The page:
There were no significant weaknesses in any of the leads in the February 1 cast. All readily projected without strain and had exemplary diction. Full use was made of dynamic nuances combined with facial expressions and body language, which fully conveyed each character's dilemma and conflicted emotions. The four main characters were sung by Fletcher Opera Fellows. CVNC has praised their work in NCSA/FOI productions of Britten's Rape of Lucretia, Donizetti's Belisario, and Mechem's Tartuffe, along with a recent NC Symphony program of operatic excerpts.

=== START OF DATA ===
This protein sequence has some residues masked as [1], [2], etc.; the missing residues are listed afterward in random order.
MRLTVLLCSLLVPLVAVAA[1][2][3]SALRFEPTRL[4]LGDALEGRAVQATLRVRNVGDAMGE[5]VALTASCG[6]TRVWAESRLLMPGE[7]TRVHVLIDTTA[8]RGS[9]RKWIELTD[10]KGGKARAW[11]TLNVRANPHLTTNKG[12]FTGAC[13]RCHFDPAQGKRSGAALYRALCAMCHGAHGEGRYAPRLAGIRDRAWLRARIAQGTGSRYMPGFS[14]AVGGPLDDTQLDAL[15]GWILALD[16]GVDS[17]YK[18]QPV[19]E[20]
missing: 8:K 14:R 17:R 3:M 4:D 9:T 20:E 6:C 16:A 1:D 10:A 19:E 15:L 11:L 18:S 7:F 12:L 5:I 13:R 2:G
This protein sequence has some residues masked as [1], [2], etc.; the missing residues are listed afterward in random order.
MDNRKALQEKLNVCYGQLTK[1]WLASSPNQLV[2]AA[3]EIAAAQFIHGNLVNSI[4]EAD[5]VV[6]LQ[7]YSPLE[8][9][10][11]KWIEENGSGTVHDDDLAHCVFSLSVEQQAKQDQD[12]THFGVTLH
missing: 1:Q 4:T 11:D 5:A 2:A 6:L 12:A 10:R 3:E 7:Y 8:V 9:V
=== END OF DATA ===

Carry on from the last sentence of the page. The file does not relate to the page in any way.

Aside from the opening of Act I, Mozart rarely gives Idomeneo a scene without singing. To the role of the monarch, John Kawa brought plenty of stamina as well as a well-rounded tenor. He fully conveyed the sense of his character being emotionally torn by his dreadful choice. Mezzo-soprano Dawn Pierce sang Idamante with warm tone and focused intonation. The Prince's constant struggles among his love for his long-lost father, filial duty, and his newly-found passionate love for Ilia were bought vividly to life. Much of Act I, s.1, is dominated by a gamut of emotions felt by Ilia – her desire for revenge for the death of her father and brother and her passion for Idamante. Sara Pardo's pure and seamless soprano and her sensitive use of vocal color were ideal for this role. With a wide arsenal of facial tics, sneers, and looks that shot daggers, dramatic soprano Kristen Yarborough was terrific as Elettra; she was a commanding presence, now imperious, now plotting, now raging.